Glory and injustice

Is bass legend Chuck Rainey falling through the cracks?

Touring with Aretha was a "tuxedo gig," Rainey says. The upscale band also carried six horns, a local string section from each city, and an ever-changing list of conductors on keyboard. "We had an awful time when Bernard Purdie was conductor," Rainey says. "A drummer conducting an orchestra didn't work out, plus Purdie's an egomaniac, so he didn't last long.

"When we did Aretha's Amazing Grace album, there was a song, 'Oh Mary Don't You Weep.' We did it live in church, where the band builds with the intensity of the audience, and there's a reason why you arrive at the last verse. I remember them taking that track back at Atlantic. They wanted to build it up quicker, so they took out the second verse and made it the fourth verse. I observed Aretha straightening out those people quite a few times. 'Can you sing this song? I've been singing this song all my life. So this is the way I'm singing this song. I don't tell you how to sell records or push buttons. Don't tell me how to sing the song,'" Rainey remembers. "But when she wasn't there, she couldn't prevent them from splicing out verses. When we listened to Amazing Grace, it was almost sacrilege, almost disgusting."

Amazing Grace recently became the only Aretha Franklin album to go double-platinum. Incredibly, Rainey claims the legendary Atlantic team behind the making of so much music history--producer Jerry Wexler, engineer Tom Dowd, arranger Arif Mardin--was "not needed at all. It was just politics, someone from the company to be a boss over musicians. But Atlantic did do certain things," he acknowledges. At Atlantic's Criteria Studios in Miami, Wexler flew his musicians down and housed them in a North Miami Beach mansion with a swimming pool, several cooks, and chauffeurs. "One morning when the car picked us up to take us to Criteria, the only guy there was [assistant engineer] Gene Paul. We [the rhythm section of Rainey, Dupree, Purdie, and Tee] were elated no one else was there, and Aretha played 'Rock Steady.' We were always trying to get our heads clear so that we would have that thing--before the interference would come. Aretha is like Roberta Flack, Laura Nyro, or Ricki Lee Jones. When they play it the first time, the one thousandth time later is gonna be the same way. By the time they [the Atlantic execs] got there, we had it and had laid down a reference. Eight hours of bullshit later, 30 takes later, we went back to that original reference take. That's what became a hit, the first take, before they got there."

Semi-retired at 79 in East Hampton, Jerry Wexler feels no need to defend his place on music's Mt. Rushmore. Producers were usually not necessary for the likes of Miles Davis or traditional jazz records, he says. "But pop and R&B records are a whole 'nother thing, baby. I'm sorry, they required somebody to be at the helm.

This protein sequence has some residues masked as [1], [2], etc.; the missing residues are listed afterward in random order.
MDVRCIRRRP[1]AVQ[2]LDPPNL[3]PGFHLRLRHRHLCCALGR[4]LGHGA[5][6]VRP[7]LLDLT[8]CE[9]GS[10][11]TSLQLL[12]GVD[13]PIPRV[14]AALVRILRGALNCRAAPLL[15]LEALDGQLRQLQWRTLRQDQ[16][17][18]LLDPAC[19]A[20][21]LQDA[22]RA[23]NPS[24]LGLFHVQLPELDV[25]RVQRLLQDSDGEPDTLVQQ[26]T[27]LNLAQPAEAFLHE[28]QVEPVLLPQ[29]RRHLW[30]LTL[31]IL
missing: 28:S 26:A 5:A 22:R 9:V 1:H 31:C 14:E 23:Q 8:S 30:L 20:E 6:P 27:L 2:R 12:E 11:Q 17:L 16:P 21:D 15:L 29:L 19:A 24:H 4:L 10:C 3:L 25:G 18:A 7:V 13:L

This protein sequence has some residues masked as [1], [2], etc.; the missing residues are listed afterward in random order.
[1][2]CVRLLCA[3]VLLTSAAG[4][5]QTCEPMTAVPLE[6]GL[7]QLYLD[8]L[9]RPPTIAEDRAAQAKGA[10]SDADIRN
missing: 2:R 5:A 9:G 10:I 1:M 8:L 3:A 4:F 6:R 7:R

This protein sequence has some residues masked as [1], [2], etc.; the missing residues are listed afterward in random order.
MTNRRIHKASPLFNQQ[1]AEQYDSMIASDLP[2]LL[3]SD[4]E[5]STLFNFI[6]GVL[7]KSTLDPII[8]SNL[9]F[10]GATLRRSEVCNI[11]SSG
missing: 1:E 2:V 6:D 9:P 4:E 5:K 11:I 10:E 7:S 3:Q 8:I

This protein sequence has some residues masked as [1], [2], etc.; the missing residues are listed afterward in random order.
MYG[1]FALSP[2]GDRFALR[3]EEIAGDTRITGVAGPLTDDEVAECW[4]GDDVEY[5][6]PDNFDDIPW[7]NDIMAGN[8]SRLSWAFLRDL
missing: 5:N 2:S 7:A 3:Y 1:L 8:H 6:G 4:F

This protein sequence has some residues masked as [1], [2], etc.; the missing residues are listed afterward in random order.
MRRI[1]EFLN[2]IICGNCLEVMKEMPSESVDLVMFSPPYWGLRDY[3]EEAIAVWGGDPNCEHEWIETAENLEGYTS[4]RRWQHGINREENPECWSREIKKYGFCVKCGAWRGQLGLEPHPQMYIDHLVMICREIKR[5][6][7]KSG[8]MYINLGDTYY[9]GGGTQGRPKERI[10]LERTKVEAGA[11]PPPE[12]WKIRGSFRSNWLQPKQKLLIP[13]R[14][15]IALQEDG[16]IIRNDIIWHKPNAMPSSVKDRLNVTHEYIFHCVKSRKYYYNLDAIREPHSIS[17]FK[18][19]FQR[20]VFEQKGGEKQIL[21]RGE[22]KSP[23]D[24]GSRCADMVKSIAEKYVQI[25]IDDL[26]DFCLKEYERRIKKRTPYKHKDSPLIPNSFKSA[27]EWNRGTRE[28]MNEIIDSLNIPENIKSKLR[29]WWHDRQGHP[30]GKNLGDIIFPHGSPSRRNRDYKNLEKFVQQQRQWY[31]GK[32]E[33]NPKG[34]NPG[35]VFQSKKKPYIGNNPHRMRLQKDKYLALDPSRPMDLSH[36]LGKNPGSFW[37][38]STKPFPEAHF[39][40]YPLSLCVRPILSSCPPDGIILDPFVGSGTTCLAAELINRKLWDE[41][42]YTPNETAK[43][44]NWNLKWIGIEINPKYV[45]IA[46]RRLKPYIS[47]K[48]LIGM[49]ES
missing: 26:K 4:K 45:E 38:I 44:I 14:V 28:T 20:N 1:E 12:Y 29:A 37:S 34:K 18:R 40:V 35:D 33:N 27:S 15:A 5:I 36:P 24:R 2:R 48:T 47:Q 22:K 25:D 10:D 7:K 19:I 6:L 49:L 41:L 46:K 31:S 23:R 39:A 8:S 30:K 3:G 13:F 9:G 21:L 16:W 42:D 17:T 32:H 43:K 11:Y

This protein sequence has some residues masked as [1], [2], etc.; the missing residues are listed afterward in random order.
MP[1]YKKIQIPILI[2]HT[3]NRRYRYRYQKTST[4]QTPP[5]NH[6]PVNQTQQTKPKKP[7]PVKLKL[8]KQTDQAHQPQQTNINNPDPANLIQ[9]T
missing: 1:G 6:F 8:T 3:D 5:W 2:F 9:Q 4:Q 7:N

"First of all, I would be in the studio before they'd arrive," says Wexler, who produced 14 Aretha albums. "And we'd hand out the chord charts. The whole thing was hiring great musicians and letting them play into the track naturally. Of course, they generated their own parts. If it ain't broke, don't break it--I'd let it play on and be a traffic cop. But there were many times I wanted to change something."

"Jerry Wexler and Ahmet Ertegun were great businessmen," Rainey maintains. "That company has taken a lot of credit for things that they have nothing at all to do with." Rainey dismisses even Tom Dowd, the pioneering engineer who pushed away office furniture to record Ray Charles and Big Joe Turner in the '50s, before Atlantic had its own studio, and later engineered Layla. Rainey credits Dowd's assistant: "Gene Paul, man, was the guy. All Tommy Dowd did was maybe remix or bring something up. I thought he was a bullshit artist, always talking ethereal shit like he was God's gift to musicians. By the time Tommy Dowd sat down at the board, Gene Paul had already gotten the bass and drum sounds.

"How do you write eight to the bar, and a shuffle at the same time, like 'Spanish Harlem?'" asks Rainey. "Richard Tee, who played Fender Rhodes, would be asked to overdub two or three different parts on top of the track. Then Arif would turn around and orchestrate it for the orchestra, but it was Richard Tee, who never got credit for orchestrations .

"But if I had to go through it again," Rainey wearily concedes, "I'd do it. Time heals all wounds. The end results were great, my reputation got greater, I got paid. Five years ago, I may have said, 'You dirty motherfucker, you ain't shit.' But today, I'd hug Jerry Wexler if I saw him."

Rainey does a solo act these days, which he calls "funky folk music, storytelling with my bass." He's performed solo as Al Dimeola's opener, and a recent Japanese CD compilation has two of his solo bass compositions. The CD cover displays gratuitous female butt. "That's disgusting," he says with uncharacteristic prudishness. "I can't even show this to my family."

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